Practical Django Projects and Django 1.0

Posted Thursday 25th September, 2008

I recently purchased a copy of ”Practical Django Projects”, by James Bennett, with the intention of diving straight in and learning Django. I’d prepared for this daring feat of code-ninjutsu [yes, that’s the correct spelling] with a crash course in Python via ”Dive Into Python”, by Mark Pilgrim.

This appears to have been the correct choice, as I’ve already acquired a confident grasp of the concepts and techniques of Django in less than a few days of playing with it (granted; with the odd reference look-up on and

However, last night it all went a bit wrong when I upgraded my local version of Django from 0.96 to 1.0…

Most of my issues were due to the fact that some of the code in the examples, included in Practical Django Projects, was now out of date. However, I had expected this (thanks to warnings from Cyril Doussin and Steve Webster) and went about fixing the problems using the informative Porting Guide on the Django documentation site.

Following my extensive fixes, I was still experiencing issues when decoupling the Admin class from its relevant model. In most cases, this was a relatively easy process, but in one particular situation, where I had used edit_inline and needed to update the method to use the new InlineModelAdmin objects, I had a slightly confusing issue: I needed to add the InlineModelAdmin object to one of the django.contrib applications — FlatPage — to get the SearchKeyword application to work.

After a short period googling, I found an interesting, well-written blog post by Jason Broyles, ”Add InlineModelAdmin to a django.contrib app”. Unsurprisingly, it seemed others had had exactly the same issue.

Jason’s final and files were as follows:


from django.db import models
from django.contrib.flatpages.models import FlatPage

class SearchKeyword(models.Model):
    keyword = models.CharField(max_length=50)
    page = models.ForeignKey(FlatPage)

    def __unicode__(self):
        return self.keyword

from django.contrib import admin
from import SearchKeyword
from django.contrib.flatpages.models import FlatPage
from django.utils.translation import ugettext_lazy as _

class SearchKeywordInline(admin.StackedInline):
    model = SearchKeyword
    extra = 3
    max_num = 6

class FlatPageAdmin(admin.ModelAdmin):
    fieldsets = (
        (None, {'fields': ('url', 'title', 'content', 'sites')}),
        (_('Advanced options'), {'classes': ('collapse',), 'fields': ('enable_comments', 'registration_required', 'template_name')}),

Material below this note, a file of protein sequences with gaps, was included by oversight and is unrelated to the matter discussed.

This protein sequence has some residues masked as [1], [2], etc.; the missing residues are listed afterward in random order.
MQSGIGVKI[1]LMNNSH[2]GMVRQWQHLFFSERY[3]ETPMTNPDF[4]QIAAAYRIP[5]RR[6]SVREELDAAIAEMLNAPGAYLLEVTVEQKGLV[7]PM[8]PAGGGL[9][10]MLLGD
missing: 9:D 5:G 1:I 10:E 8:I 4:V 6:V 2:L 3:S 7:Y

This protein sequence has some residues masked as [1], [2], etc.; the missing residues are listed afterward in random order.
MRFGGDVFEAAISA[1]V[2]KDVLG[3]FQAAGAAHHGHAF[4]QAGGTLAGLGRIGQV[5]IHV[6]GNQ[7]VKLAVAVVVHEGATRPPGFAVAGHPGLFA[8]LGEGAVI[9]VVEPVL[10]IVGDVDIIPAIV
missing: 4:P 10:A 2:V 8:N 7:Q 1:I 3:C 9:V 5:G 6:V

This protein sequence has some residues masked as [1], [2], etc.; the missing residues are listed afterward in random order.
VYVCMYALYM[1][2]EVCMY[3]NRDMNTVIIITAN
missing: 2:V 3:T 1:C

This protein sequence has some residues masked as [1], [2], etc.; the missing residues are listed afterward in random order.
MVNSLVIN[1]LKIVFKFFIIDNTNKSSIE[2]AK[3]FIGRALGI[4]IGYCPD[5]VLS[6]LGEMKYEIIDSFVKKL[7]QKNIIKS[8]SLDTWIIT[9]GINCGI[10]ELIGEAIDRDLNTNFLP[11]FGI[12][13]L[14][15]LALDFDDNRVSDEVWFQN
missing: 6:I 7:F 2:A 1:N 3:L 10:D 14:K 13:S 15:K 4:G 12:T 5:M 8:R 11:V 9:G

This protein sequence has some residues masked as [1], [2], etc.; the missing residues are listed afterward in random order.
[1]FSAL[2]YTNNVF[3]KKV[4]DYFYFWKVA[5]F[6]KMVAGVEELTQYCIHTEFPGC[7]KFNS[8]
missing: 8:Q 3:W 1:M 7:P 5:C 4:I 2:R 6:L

list_display = ('url', 'title')
    list_filter = ('sites', 'enable_comments', 'registration_required')
    search_fields = ('url', 'title')
    inlines = [SearchKeywordInline,], FlatPageAdmin)

Jason followed these examples with the following explanation:

The above file will make it so the SearchKeyword model is accessible in the FlatPages admin interface. It does this by first creating the SearchKeywordInline class and adding it to a new FlatPage ModelAdmin function. I also didn’t want to loose out on any of the extra options from the default django.contrib.flatpages ModelAdmin so I copied lines 6 and 14-20 from it and added the code to my file. Line 23 then unregisters the default FlatPage ModelAdmin and line 24 registers this new one with my inlines included.

This solution fixed my problems, however I was concerned that copying and pasting code from django.contrib.flatpages ModelAdmin to was a massively inelegant solution. With that in mind, I came up with the following solution using inheritance:


from django.contrib import admin
from import SearchKeyword
from django.contrib.flatpages.models import FlatPage
from django.contrib.flatpages.admin import FlatPageAdmin
from django.utils.translation import ugettext_lazy as _

class SearchKeyword_Inline(admin.TabularInline):
    model = SearchKeyword
    extra = 3
    max_num = 6

class FlatPageAdmin(FlatPageAdmin): 
    inlines = [SearchKeyword_Inline], FlatPageAdmin)

This worked perfectly.

As a final note, I’d just like to thank Jason for posting his solution; without that much needed information, I probably would have spent a lot more time trying to fix the issue than was really required. It just goes to show that developers that blog are a huge benefit to confused developers everywhere.

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